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far removed; for the spirit of opposition, when a King who could not, or would not, speak Swedish came to the throne, has forced the people back to their own language.

Still these transformed Frenchisms not only remain, but are constantly added to the language. The Swedes are at liberty to do as they like with their mode of speech; but I wish some stringent law were made at this critical time in England, to prevent the same barbarous infliction on ours.

I find in my truly waste note-book, this entry _"Stupid day—saw no one but Major P. ; talked of Louis Napoleon, and an invasion of England. Spent the evening with a serious Englishman, who fell asleep while I was arguing that the only French invasion we need fear, was from those foreign auxiliaries of our language, which were likely to become adopted children in it, as they had done in that of Sweden.”

Nor is this fear unreasonable. It was only during my last visit to London, that I read a novel by a Scotch M.P., in which I saw this vice beginning that career which I see in its greyhaired horrors in all the literature and speech of Sweden. Think of such an offence as coolly writing into English the word entrainé, thus

"he was entraine'd.” I do not know what critics said, but in my opinion this is the sort of French invasion against which our English militia should be called out. The conspirators against the purity of our language ought to meet with capital punishment.

I believe that the English are rich enough in words, as well as other things, if they chose to be content with them; but if they must borrow, let them not disguise their act, and send forth the loan in a miserable mask to perplex future generations. " Viséd” has become almost a common term, but fortunately it is one not likely to be incorporated into daily speech or writings. Were we to carry on this torturing system with all the French terms which, for brevity, or expressiveness, we are so much in the habit of using, what a strange appearance would our written language present? Much the same that the Swedish does, for we should spell all French words as we pronounced them; and thus the good creatures who now print them in hand-bills and newspapers, and post them on street walls, need not be at the trouble of taking a foreign garb for their ideas, but commit the vulgar sin of which a poor Trish servant accused her mistress of_“calling things

by their plain names.” Accents and terminations are, indeed, already unthought of by our Frenchified good people; yet once have I had a specimen of the dangerous inroad making on our tongues and pens, by a young lady writing to me from England, that she was to have a swarry at her ragged school!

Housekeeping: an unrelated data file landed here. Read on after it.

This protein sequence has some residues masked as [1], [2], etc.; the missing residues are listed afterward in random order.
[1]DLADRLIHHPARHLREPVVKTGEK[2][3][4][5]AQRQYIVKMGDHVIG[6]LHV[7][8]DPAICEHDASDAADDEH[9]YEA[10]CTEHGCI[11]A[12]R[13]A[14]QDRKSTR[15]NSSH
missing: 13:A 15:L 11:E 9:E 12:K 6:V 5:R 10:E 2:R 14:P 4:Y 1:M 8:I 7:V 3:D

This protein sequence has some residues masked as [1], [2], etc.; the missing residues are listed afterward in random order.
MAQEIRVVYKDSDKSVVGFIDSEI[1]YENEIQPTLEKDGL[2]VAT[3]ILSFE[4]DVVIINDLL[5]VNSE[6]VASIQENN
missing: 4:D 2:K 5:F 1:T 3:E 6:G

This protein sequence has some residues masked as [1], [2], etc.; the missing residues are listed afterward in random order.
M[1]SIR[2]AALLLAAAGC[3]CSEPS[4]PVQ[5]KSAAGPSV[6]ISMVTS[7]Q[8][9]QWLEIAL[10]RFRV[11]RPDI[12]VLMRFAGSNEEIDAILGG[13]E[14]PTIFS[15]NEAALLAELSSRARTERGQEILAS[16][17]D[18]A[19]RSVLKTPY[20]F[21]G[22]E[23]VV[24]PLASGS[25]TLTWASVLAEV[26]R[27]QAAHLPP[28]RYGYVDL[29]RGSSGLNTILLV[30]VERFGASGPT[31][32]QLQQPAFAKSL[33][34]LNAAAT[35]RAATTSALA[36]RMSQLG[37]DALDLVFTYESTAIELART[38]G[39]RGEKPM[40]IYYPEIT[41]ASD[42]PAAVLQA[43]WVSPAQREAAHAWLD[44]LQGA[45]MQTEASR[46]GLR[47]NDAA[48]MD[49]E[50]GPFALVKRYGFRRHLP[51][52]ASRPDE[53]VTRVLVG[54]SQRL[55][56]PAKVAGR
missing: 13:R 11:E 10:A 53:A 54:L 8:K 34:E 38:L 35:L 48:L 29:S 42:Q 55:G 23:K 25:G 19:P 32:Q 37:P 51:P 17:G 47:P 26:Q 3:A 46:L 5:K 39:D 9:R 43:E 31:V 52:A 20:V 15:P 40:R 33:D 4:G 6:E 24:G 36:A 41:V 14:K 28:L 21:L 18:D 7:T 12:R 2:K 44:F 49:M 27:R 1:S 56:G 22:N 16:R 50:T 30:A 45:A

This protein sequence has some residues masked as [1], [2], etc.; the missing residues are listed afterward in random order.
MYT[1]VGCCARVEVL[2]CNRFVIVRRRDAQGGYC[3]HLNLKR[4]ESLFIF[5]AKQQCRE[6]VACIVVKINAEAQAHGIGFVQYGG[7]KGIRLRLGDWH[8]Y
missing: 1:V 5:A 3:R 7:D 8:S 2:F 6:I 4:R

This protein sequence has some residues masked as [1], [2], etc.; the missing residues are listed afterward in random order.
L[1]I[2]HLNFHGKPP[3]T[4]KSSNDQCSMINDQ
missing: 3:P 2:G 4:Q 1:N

Let us take warning by the sight of Swedish books of course more especially of Swedish novels—and be cautious, lest “swarry

1) should become only one of the words that might yet deface our own in an equal degree.

I am writing in a heat so extreme that the close shade of Venetian blinds, meant to exclude the sun, naturally leaves me almost in darkness. Is not this March heat of the northern sun something most wonderful ?

Snow and ice, sledging and skating, go on more gaily and vigorously than ever. The ground is white; the sky blue, bright and beautiful. In the public gardens, not far from me, men and maidens, boys and girls, are gliding rapidly down the ice-hills, on those strange little sledges which I have quite a terror of when they

come five or six in a line down every icy and snow-frozen slope one meets, with their conductors lying flat upon them, as if swimming, and being the conducted, indeed, rather than the conducting, for they have no power over them when once the impetus is given.

A painful event has just happened in these gardens, which shows the danger of this favourite amusement. A young stout girl is killed; her sledge overturned, and another coming after her full speed, struck her on the head. The voices of swan and lark daily blend in the narration of human life. It is so bright, so beautiful here, that the thought of death seems like a great shadow momentarily crossing the sunshine.

The extraordinary power of the sun may be estimated by the fact, just related to me by my landlord, that on the north side of the house, that is in the court which is surrounded by a square of houses, the thermometer is only one degree above freezing point, while on the south, that is on my side, it rises to twenty-five degrees. Celsius, not Fahrenheit, is followed here, in this his native land.

And here I sit moveless, and try to keep my rooms cool; my door is open, my windows are

screened, and I say, “What a strange climate !" a thousand times a day. And every one else is astir—at least I fancy so when I cannot stir—and merrily go the sledge-bells from morn to night, beneath and before my windows. You can hear them in these lines:

"Hear the sledges with the bells

Silver bells !
What a world of merriment their melody foretells !

How they tinkle, tinkle, tinkle,
In the icy air of night!
While the stars that oversprinkle

All the heavens, seem to twinkle
With a christaline delight,
Keeping time, time, time,

In a sort of Runic rhyme,
To the tintabulation that so musingly swells
From the bells, bells, bells, bells,

Bells, bells, bells !
From the jingling and the tinkling of the bells !”

Now, in that piece of rhyme you have heard the sledge-bells in the snow and sunshine away off in England, just as well as I hear them in Stockholm.

And all was bright and beautiful, and I was listening to the sledge-bells, and complaining that I was cut off from enjoyment; and now

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